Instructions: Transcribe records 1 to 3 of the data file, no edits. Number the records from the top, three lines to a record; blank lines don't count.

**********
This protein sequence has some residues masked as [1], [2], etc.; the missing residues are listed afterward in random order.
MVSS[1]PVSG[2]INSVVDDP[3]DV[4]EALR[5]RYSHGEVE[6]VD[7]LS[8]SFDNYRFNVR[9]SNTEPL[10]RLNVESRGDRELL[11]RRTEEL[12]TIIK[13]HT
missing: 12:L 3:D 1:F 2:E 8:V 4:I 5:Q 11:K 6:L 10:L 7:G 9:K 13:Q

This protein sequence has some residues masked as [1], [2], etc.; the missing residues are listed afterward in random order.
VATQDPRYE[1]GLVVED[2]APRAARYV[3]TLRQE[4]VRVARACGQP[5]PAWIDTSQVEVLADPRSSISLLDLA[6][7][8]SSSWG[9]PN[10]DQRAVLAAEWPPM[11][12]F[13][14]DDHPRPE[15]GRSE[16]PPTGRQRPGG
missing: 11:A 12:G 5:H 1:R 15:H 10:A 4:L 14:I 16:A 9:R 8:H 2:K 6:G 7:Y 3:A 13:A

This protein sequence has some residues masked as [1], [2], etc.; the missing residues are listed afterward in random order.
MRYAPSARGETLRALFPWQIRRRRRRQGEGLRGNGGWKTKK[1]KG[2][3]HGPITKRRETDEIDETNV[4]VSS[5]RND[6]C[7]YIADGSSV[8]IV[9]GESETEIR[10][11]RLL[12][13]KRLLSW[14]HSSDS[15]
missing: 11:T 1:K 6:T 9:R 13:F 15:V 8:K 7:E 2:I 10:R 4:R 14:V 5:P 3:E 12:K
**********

This protein sequence has some residues masked as [1], [2], etc.; the missing residues are listed afterward in random order.
MVSS[1]PVSG[2]INSVVDDP[3]DV[4]EALR[5]RYSHGEVE[6]VD[7]LS[8]SFDNYRFNVR[9]SNTEPL[10]RLNVESRGDRELL[11]RRTEEL[12]TIIK[13]HT
missing: 12:L 3:D 1:F 2:E 8:V 4:I 5:Q 11:K 6:L 10:L 7:G 9:K 13:Q

This protein sequence has some residues masked as [1], [2], etc.; the missing residues are listed afterward in random order.
VATQDPRYE[1]GLVVED[2]APRAARYV[3]TLRQE[4]VRVARACGQP[5]PAWIDTSQVEVLADPRSSISLLDLA[6][7][8]SSSWG[9]PN[10]DQRAVLAAEWPPM[11][12]F[13][14]DDHPRPE[15]GRSE[16]PPTGRQRPGG
missing: 11:A 12:G 5:H 1:R 15:H 10:A 4:L 14:I 16:A 9:R 8:H 2:K 6:G 7:Y 3:A 13:A

This protein sequence has some residues masked as [1], [2], etc.; the missing residues are listed afterward in random order.
MRYAPSARGETLRALFPWQIRRRRRRQGEGLRGNGGWKTKK[1]KG[2][3]HGPITKRRETDEIDETNV[4]VSS[5]RND[6]C[7]YIADGSSV[8]IV[9]GESETEIR[10][11]RLL[12][13]KRLLSW[14]HSSDS[15]
missing: 11:T 1:K 6:T 9:R 13:F 15:V 8:K 7:E 2:I 10:R 4:R 14:V 5:P 3:E 12:K